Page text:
People also don’t know how much play kittens need when they’re young. They’re bananas. They can play all day without getting exhausted, which is why I recommend getting kittens in pairs because then they can play with each other, so that’s the social play. The social play is the earliest observed in kittens.

At most shelters, you can’t get a kitten before eight to 12 weeks. So, a lot of the early play with kittens starts at homes, when they’re with mom, in their litter. They’re going to start playing with their littermates as soon as they can open their eyes, and they’re gonna start wiggling around. 

That’s when social play begins and then it kind of peaks at around four months of age. Most kittens go into a home during that period of high social play, and if they’re going into the home alone, then won’t have that companion for social play.

You talk about the importance of playing with small things for kittens who are developing, because they’re attracted to things that don’t seem threatening. How can you keep your kitten safe when they’re doing this?

Anything with strings, wires, something that you should be holding in your hand when you’re playing with your cat, needs to be put completely away when you’re not around. As for small items, we don’t want to use anything they can choke on, so ping-pongs are usually safe. Wine corks are usually safe. You what to observe your kitten with toys; you want to be aware of anything with ribbons and strings they could chew off or weird little eyeballs they could chew off.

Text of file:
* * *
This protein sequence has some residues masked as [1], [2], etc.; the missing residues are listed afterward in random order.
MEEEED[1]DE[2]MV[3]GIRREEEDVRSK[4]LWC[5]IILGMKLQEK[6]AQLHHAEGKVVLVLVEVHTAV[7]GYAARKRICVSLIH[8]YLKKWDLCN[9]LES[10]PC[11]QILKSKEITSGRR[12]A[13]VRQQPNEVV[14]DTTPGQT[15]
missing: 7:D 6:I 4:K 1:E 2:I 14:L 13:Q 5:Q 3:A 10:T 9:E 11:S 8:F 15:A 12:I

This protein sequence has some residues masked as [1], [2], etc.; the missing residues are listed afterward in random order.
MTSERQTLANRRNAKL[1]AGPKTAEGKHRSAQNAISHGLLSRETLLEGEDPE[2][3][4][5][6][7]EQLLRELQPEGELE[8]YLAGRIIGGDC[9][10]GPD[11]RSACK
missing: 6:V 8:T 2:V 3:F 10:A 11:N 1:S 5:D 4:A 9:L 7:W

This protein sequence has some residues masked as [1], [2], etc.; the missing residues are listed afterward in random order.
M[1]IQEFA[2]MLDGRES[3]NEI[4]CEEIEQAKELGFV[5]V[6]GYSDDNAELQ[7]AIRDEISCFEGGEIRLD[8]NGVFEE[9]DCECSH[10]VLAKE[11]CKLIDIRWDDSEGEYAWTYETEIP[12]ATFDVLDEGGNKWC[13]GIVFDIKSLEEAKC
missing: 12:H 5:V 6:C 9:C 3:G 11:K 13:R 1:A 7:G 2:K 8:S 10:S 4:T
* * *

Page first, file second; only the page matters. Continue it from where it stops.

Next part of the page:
So, I do recommend that people observe and think, Is there anything that could fall off? The safest toys have the fewest bells and whistles. So, I like toilet paper rolls cut up into smaller bits and ping pong balls or things about that size or bigger without dangling parts on them.

Hilary Weaver

Hilary Weaver is the senior editor at The Wildest. She has previously been an editor at The Spruce Pets, ELLE, and The Cut. She was a staff writer at Vanity Fair from 2016 to 2019, and her work has been featured in Esquire, Refinery 29, BuzzFeed, Parade, and more. She lives with her herding pups, Georgie and Charlie.